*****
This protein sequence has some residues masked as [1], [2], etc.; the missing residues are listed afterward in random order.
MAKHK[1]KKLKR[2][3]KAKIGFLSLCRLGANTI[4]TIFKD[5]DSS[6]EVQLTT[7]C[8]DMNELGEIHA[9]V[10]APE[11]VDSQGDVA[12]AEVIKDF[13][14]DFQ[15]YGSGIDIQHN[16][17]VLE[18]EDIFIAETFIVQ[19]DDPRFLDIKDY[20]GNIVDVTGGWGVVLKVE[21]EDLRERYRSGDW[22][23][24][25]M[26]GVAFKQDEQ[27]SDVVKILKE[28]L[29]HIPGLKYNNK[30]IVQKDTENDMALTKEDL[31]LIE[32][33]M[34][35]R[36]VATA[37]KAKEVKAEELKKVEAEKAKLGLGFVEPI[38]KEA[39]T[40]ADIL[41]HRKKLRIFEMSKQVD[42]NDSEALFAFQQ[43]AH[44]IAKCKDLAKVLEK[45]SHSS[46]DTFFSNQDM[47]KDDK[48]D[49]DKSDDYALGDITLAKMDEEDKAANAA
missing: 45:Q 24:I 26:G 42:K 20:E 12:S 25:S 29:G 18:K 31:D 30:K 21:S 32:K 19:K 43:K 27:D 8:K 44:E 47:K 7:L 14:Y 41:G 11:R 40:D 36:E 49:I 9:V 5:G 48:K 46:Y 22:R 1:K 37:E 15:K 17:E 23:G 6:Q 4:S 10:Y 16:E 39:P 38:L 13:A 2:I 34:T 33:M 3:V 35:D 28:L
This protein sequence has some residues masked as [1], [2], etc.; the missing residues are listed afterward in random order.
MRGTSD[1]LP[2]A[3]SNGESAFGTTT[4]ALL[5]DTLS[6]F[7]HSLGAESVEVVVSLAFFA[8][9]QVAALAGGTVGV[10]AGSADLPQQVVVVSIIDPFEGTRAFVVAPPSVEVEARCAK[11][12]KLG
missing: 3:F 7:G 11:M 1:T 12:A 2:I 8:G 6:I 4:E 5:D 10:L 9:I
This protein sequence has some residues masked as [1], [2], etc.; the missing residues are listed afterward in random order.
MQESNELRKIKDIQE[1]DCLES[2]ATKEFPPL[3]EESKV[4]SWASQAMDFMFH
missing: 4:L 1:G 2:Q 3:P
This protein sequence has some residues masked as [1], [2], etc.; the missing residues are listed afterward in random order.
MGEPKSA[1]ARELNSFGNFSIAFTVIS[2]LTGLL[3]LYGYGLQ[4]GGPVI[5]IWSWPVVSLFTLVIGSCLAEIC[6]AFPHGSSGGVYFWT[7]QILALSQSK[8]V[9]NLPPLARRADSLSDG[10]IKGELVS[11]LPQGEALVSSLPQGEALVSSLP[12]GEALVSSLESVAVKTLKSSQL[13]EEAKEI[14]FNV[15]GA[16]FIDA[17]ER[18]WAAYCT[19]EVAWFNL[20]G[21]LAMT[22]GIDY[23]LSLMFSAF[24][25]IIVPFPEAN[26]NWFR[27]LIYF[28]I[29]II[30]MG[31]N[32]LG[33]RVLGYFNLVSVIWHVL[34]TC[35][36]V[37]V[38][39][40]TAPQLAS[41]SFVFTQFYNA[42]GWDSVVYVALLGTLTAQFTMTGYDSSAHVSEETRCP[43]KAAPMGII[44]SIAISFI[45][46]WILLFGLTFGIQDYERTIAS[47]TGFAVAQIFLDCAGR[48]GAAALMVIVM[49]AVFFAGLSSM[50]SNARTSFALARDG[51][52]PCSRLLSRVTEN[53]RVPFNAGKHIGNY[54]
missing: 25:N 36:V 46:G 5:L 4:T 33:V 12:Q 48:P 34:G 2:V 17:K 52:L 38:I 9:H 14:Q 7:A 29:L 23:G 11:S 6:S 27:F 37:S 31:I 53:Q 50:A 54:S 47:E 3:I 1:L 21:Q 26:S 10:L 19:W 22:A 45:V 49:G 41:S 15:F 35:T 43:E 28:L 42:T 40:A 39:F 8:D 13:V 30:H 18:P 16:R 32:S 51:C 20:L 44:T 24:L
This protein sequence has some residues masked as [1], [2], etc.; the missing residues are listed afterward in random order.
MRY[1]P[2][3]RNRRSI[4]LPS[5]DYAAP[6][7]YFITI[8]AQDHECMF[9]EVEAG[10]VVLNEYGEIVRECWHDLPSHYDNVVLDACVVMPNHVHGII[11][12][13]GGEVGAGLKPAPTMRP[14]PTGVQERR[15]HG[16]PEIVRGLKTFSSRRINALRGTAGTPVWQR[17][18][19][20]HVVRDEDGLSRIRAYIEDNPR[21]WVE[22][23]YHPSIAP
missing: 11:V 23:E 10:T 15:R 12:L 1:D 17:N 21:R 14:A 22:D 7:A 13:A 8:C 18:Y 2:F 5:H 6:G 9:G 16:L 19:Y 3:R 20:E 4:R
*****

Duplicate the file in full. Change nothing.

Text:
This protein sequence has some residues masked as [1], [2], etc.; the missing residues are listed afterward in random order.
MAKHK[1]KKLKR[2][3]KAKIGFLSLCRLGANTI[4]TIFKD[5]DSS[6]EVQLTT[7]C[8]DMNELGEIHA[9]V[10]APE[11]VDSQGDVA[12]AEVIKDF[13][14]DFQ[15]YGSGIDIQHN[16][17]VLE[18]EDIFIAETFIVQ[19]DDPRFLDIKDY[20]GNIVDVTGGWGVVLKVE[21]EDLRERYRSGDW[22][23][24][25]M[26]GVAFKQDEQ[27]SDVVKILKE[28]L[29]HIPGLKYNNK[30]IVQKDTENDMALTKEDL[31]LIE[32][33]M[34][35]R[36]VATA[37]KAKEVKAEELKKVEAEKAKLGLGFVEPI[38]KEA[39]T[40]ADIL[41]HRKKLRIFEMSKQVD[42]NDSEALFAFQQ[43]AH[44]IAKCKDLAKVLEK[45]SHSS[46]DTFFSNQDM[47]KDDK[48]D[49]DKSDDYALGDITLAKMDEEDKAANAA
missing: 45:Q 24:I 26:G 42:K 20:E 12:S 25:S 29:G 18:K 31:D 30:K 21:S 32:K 19:K 43:K 27:D 8:K 44:E 47:K 7:L 14:Y 41:G 11:R 40:D 36:E 49:I 9:V 5:G 48:K 46:Y 22:R 1:K 37:E 15:K 17:E 23:G 6:Q 4:S 10:Y 16:E 39:P 38:L 13:A 2:I 34:T 33:M 3:V 35:D 28:L
This protein sequence has some residues masked as [1], [2], etc.; the missing residues are listed afterward in random order.
MRGTSD[1]LP[2]A[3]SNGESAFGTTT[4]ALL[5]DTLS[6]F[7]HSLGAESVEVVVSLAFFA[8][9]QVAALAGGTVGV[10]AGSADLPQQVVVVSIIDPFEGTRAFVVAPPSVEVEARCAK[11][12]KLG
missing: 3:F 7:G 11:M 1:T 12:A 2:I 8:G 6:I 4:E 5:D 10:L 9:I
This protein sequence has some residues masked as [1], [2], etc.; the missing residues are listed afterward in random order.
MQESNELRKIKDIQE[1]DCLES[2]ATKEFPPL[3]EESKV[4]SWASQAMDFMFH
missing: 4:L 1:G 2:Q 3:P
This protein sequence has some residues masked as [1], [2], etc.; the missing residues are listed afterward in random order.
MGEPKSA[1]ARELNSFGNFSIAFTVIS[2]LTGLL[3]LYGYGLQ[4]GGPVI[5]IWSWPVVSLFTLVIGSCLAEIC[6]AFPHGSSGGVYFWT[7]QILALSQSK[8]V[9]NLPPLARRADSLSDG[10]IKGELVS[11]LPQGEALVSSLPQGEALVSSLP[12]GEALVSSLESVAVKTLKSSQL[13]EEAKEI[14]FNV[15]GA[16]FIDA[17]ER[18]WAAYCT[19]EVAWFNL[20]G[21]LAMT[22]GIDY[23]LSLMFSAF[24][25]IIVPFPEAN[26]NWFR[27]LIYF[28]I[29]II[30]MG[31]N[32]LG[33]RVLGYFNLVSVIWHVL[34]TC[35][36]V[37]V[38][39][40]TAPQLAS[41]SFVFTQFYNA[42]GWDSVVYVALLGTLTAQFTMTGYDSSAHVSEETRCP[43]KAAPMGII[44]SIAISFI[45][46]WILLFGLTFGIQDYERTIAS[47]TGFAVAQIFLDCAGR[48]GAAALMVIVM[49]AVFFAGLSSM[50]SNARTSFALARDG[51][52]PCSRLLSRVTEN[53]RVPFNAGKHIGNY[54]
missing: 25:N 36:V 46:G 5:L 4:T 33:V 12:Q 48:P 34:G 2:V 17:K 52:L 38:I 9:H 14:Q 7:A 29:L 23:G 11:S 6:S 27:F 37:S 31:I 53:Q 50:A 54:S 47:E 3:I 1:L 21:Q 26:S 10:L 19:W 22:A 45:V 49:G 41:S 15:F 35:T 43:E 28:L 42:T 40:A 39:F 8:D 13:V 30:H 18:P 16:R 32:S 51:C 20:L 44:T 24:L
This protein sequence has some residues masked as [1], [2], etc.; the missing residues are listed afterward in random order.
MRY[1]P[2][3]RNRRSI[4]LPS[5]DYAAP[6][7]YFITI[8]AQDHECMF[9]EVEAG[10]VVLNEYGEIVRECWHDLPSHYDNVVLDACVVMPNHVHGII[11][12][13]GGEVGAGLKPAPTMRP[14]PTGVQERR[15]HG[16]PEIVRGLKTFSSRRINALRGTAGTPVWQR[17][18][19][20]HVVRDEDGLSRIRAYIEDNPR[21]WVE[22][23]YHPSIAP
missing: 11:V 23:E 10:T 15:R 12:L 1:D 17:N 21:R 14:A 22:D 7:A 13:A 8:C 18:Y 2:F 5:H 6:G 9:G 16:L 19:Y 3:R 20:E 4:R